Wednesday, 9 May 2007

Portrait of the Artist's Mother - Part II

I can't remember when I didn't know that my mother was unhappy. I think she was bored and mourned the waste of her education and skills, but believed it was not appropriate to break out of the mould as unusual behaviour on her part would have done damage to my father's reputation and thus to his livelihood. She 'had everything a woman could want', didn't she - a good home, a husband who was a good provider and a serious man, a child. Maybe she would have been more fully occupied with more children, but my delivery had been botched and she did not conceive again. I became her full time project. I was to be healthy and happy and free, in a way she thought she could never be again.

Don't misunderstand, please. I loved my mother dearly. But from and early age I knew, at first almost from instinct, that to help her cope I had to do well in school, do well in sports and activities, be polite and charming and sunshine happy. I learned big words, I self corrected my speech, I was never any trouble. I didn't complain or sulk. My manners were impeccable. Fortunately, myopia excused me from being the star of the baseball team and tennis court as my mother had been and I loved story books. My one rebellion was a refusal to take piano lessons. Sad, that, as I later learned that my mother, who could play well, would have loved a piano but would not justify buying one just for herself if I were not taking lessons.

By the time I was in my teens, my mother was menopausal, depressed and physically ill. An inspired doctor recommended that she take up a hobby, and my mother pulled herself together, rejected ceramics and dress design and enrolled in what was by now a full fledged university in the city. And she soared. She ended up by taking a second MA, this time in Dante studies, and only stopped after this degree because she had been asked to be a lecturer in the English department. She threw her whole heart into it. Several of my friends took one of her courses and still remember it as a high point of their university life.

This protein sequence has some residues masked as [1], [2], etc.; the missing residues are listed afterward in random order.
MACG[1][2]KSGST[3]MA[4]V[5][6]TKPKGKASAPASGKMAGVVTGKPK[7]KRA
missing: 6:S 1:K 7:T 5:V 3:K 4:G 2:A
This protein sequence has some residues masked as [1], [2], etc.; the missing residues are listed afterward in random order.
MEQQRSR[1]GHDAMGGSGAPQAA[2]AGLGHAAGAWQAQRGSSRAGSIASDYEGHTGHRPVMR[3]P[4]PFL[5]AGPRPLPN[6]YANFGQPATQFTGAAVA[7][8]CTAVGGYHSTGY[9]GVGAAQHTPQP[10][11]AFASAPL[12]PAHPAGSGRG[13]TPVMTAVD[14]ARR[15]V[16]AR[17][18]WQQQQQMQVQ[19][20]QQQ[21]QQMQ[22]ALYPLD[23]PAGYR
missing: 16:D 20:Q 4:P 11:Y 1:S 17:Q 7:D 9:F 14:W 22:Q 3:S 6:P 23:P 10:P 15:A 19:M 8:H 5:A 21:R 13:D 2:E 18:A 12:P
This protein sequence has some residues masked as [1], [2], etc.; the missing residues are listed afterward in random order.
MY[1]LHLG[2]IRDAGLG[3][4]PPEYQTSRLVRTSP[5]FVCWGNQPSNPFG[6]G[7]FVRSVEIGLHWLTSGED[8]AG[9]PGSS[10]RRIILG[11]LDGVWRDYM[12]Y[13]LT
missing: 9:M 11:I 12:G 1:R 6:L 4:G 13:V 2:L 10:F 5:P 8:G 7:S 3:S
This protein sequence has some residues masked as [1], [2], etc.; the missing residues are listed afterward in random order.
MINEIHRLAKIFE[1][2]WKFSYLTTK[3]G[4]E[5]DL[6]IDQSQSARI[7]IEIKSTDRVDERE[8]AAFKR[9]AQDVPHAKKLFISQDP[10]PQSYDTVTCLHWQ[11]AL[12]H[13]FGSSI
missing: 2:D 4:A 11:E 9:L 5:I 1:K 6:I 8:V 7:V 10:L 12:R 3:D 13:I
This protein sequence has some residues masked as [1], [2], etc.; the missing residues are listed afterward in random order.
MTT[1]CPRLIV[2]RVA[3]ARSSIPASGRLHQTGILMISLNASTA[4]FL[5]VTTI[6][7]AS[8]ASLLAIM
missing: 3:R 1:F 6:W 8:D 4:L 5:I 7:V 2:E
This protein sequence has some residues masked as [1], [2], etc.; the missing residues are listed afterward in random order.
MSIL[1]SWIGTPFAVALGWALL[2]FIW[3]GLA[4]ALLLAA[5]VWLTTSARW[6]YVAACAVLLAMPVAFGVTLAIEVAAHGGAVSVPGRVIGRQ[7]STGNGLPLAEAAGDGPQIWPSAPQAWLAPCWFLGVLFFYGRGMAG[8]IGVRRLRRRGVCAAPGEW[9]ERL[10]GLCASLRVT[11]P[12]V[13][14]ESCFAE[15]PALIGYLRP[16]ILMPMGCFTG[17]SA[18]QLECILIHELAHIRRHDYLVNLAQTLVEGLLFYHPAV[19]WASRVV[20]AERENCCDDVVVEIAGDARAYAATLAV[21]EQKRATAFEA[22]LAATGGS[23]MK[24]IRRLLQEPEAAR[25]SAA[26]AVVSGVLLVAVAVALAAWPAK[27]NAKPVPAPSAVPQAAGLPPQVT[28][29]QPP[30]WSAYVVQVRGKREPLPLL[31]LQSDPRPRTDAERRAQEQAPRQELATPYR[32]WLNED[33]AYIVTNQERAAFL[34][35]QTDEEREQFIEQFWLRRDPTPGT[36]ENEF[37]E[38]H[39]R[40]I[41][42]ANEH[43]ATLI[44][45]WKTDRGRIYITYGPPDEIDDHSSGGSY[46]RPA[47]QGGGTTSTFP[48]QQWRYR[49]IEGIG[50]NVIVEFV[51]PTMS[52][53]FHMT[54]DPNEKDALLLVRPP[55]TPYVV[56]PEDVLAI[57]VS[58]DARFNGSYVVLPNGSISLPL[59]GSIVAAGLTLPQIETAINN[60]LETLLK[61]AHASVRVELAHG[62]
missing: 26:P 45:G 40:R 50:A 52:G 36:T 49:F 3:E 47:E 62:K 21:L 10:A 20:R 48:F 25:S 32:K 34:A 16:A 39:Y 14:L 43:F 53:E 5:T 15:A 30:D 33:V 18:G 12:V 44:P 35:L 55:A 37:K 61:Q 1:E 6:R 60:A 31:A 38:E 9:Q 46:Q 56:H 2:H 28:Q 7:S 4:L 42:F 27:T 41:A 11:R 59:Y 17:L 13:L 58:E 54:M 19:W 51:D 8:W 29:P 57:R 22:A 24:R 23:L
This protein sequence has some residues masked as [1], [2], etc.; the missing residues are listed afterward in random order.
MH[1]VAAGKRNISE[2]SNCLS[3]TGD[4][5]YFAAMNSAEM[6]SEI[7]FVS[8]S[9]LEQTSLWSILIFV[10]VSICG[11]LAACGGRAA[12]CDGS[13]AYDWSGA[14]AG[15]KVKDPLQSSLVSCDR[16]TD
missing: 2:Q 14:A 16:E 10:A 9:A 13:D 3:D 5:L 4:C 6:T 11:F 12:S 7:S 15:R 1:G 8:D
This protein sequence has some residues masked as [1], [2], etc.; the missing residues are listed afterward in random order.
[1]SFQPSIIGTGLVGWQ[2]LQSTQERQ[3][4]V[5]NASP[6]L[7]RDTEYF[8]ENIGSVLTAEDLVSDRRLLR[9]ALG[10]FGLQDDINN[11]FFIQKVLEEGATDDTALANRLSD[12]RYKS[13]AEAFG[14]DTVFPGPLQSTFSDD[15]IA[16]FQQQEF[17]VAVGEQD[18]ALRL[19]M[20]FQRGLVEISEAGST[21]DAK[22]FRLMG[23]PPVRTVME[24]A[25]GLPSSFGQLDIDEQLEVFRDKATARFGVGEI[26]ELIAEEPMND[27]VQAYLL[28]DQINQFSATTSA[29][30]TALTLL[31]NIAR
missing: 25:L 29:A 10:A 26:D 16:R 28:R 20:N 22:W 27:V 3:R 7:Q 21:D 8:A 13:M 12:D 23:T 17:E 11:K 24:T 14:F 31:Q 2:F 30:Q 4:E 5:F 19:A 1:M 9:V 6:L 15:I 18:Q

And then it all crashed down on her. Her eldest sister killed herself and left her young daughter to my parents to care for. My father had a massive heart attack. And my grandmother became very ill and progressively demented and required more and more care. I was away at University by the time this all happened. And then newly married with a husband whose job kept us 600 miles away. Mother resigned her job, took on her very damaged niece, helped her husband pick up his life again and looked after her mother. By the time this all got squared away she was worn out.

With her first grandchild. Age 56